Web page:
Do you agree or disagree with Gov. Walker's decision to expand Medicaid in 2014? How much do you believe that decision cost the state treasury?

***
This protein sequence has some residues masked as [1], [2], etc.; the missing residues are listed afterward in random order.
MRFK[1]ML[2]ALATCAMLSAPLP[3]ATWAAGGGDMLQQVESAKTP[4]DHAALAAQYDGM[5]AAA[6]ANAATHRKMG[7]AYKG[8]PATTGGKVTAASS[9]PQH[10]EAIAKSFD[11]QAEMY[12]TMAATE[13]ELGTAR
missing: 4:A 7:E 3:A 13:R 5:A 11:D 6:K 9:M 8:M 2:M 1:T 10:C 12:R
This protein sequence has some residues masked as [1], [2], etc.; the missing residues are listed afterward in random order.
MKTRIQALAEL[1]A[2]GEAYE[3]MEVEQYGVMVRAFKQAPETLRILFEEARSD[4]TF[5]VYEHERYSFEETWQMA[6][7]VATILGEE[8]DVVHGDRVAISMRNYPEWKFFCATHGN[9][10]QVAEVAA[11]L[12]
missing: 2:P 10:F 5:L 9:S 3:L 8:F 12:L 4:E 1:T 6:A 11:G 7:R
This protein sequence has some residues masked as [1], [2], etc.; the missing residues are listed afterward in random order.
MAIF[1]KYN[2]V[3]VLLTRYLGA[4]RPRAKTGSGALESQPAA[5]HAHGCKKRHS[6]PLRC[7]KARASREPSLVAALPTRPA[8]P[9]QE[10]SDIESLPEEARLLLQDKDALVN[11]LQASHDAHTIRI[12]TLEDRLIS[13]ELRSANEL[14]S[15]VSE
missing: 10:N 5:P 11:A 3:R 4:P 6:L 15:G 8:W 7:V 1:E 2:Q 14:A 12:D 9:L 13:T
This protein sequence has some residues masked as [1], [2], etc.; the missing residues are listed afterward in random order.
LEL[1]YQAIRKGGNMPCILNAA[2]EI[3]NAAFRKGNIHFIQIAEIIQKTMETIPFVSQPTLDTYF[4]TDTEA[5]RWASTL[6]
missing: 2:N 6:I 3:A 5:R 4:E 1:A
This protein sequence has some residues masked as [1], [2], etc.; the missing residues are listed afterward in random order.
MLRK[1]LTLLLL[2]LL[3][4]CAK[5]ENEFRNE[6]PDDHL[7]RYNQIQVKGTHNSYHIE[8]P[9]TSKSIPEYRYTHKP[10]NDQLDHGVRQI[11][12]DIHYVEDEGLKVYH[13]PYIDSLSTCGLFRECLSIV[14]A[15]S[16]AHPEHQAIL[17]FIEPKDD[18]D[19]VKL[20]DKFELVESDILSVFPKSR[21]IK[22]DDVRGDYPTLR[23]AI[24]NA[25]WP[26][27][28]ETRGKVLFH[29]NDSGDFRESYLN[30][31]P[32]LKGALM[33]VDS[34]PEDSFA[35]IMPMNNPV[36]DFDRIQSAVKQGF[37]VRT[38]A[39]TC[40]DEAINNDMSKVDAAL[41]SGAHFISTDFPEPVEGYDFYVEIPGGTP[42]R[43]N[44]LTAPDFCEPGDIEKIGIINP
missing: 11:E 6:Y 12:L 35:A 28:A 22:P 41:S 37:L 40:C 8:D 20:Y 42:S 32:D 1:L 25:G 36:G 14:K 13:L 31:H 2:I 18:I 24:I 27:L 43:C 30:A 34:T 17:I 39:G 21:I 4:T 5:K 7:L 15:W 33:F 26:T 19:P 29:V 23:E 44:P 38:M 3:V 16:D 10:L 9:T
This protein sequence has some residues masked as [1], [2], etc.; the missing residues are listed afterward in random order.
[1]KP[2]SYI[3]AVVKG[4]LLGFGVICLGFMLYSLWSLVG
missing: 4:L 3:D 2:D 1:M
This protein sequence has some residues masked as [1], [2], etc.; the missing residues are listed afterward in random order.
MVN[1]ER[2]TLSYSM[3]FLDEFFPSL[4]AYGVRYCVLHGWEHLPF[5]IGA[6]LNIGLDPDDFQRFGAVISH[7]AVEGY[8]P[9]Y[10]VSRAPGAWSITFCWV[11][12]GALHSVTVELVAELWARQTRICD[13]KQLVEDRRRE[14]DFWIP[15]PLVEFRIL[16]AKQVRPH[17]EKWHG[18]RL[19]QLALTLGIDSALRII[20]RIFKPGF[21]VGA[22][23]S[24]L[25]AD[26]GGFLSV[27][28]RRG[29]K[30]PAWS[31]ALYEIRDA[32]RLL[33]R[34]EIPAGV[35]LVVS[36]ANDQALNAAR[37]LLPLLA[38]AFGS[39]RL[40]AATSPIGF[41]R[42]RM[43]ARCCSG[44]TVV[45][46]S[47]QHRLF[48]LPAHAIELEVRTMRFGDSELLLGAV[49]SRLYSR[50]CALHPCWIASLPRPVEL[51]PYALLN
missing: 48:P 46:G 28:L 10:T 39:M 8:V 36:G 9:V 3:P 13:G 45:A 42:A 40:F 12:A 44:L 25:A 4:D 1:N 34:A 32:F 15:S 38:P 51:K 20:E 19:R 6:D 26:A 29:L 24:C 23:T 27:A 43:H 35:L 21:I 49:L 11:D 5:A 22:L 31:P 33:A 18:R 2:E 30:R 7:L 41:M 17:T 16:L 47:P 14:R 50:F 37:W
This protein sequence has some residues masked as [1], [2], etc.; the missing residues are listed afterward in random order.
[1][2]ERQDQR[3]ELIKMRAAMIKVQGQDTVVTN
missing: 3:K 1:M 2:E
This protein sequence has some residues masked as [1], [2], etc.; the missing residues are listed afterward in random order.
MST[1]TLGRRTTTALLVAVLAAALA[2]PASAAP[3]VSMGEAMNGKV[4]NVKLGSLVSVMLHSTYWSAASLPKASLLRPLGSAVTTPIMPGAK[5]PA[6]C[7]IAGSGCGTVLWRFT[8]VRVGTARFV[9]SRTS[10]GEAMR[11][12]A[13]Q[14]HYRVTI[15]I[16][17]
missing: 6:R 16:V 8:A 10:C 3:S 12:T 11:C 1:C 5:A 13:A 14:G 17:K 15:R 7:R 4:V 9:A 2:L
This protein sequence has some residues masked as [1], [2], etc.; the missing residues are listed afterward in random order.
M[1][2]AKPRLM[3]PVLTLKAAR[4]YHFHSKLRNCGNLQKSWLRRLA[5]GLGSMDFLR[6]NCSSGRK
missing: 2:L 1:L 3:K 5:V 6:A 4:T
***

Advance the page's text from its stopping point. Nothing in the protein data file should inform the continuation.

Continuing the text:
Originally, the Obama Administration attempted to force states to expand Medicaid coverage. The Supreme Court rejected that overreach and left it up to the states. I always believed it should up to the people of Alaska to decide whether to expand Medicaid. We have seen benefits with the expansion including greater coverage for children, individuals with disabilities, and some seniors. At the same time we have also seen a large increase in Medicaid spending nationally, now around $600 billion total. Of course, Medicaid is jointly funded by the federal government and the states, but specific to the expansion population the cost to Alaska has been relatively limited given the federal government pays 94% of cost in 2018. However, there is the potential for more of that burden to be shifted to the states given federal debt and deficits which is in part why some states chose not to expand Medicaid.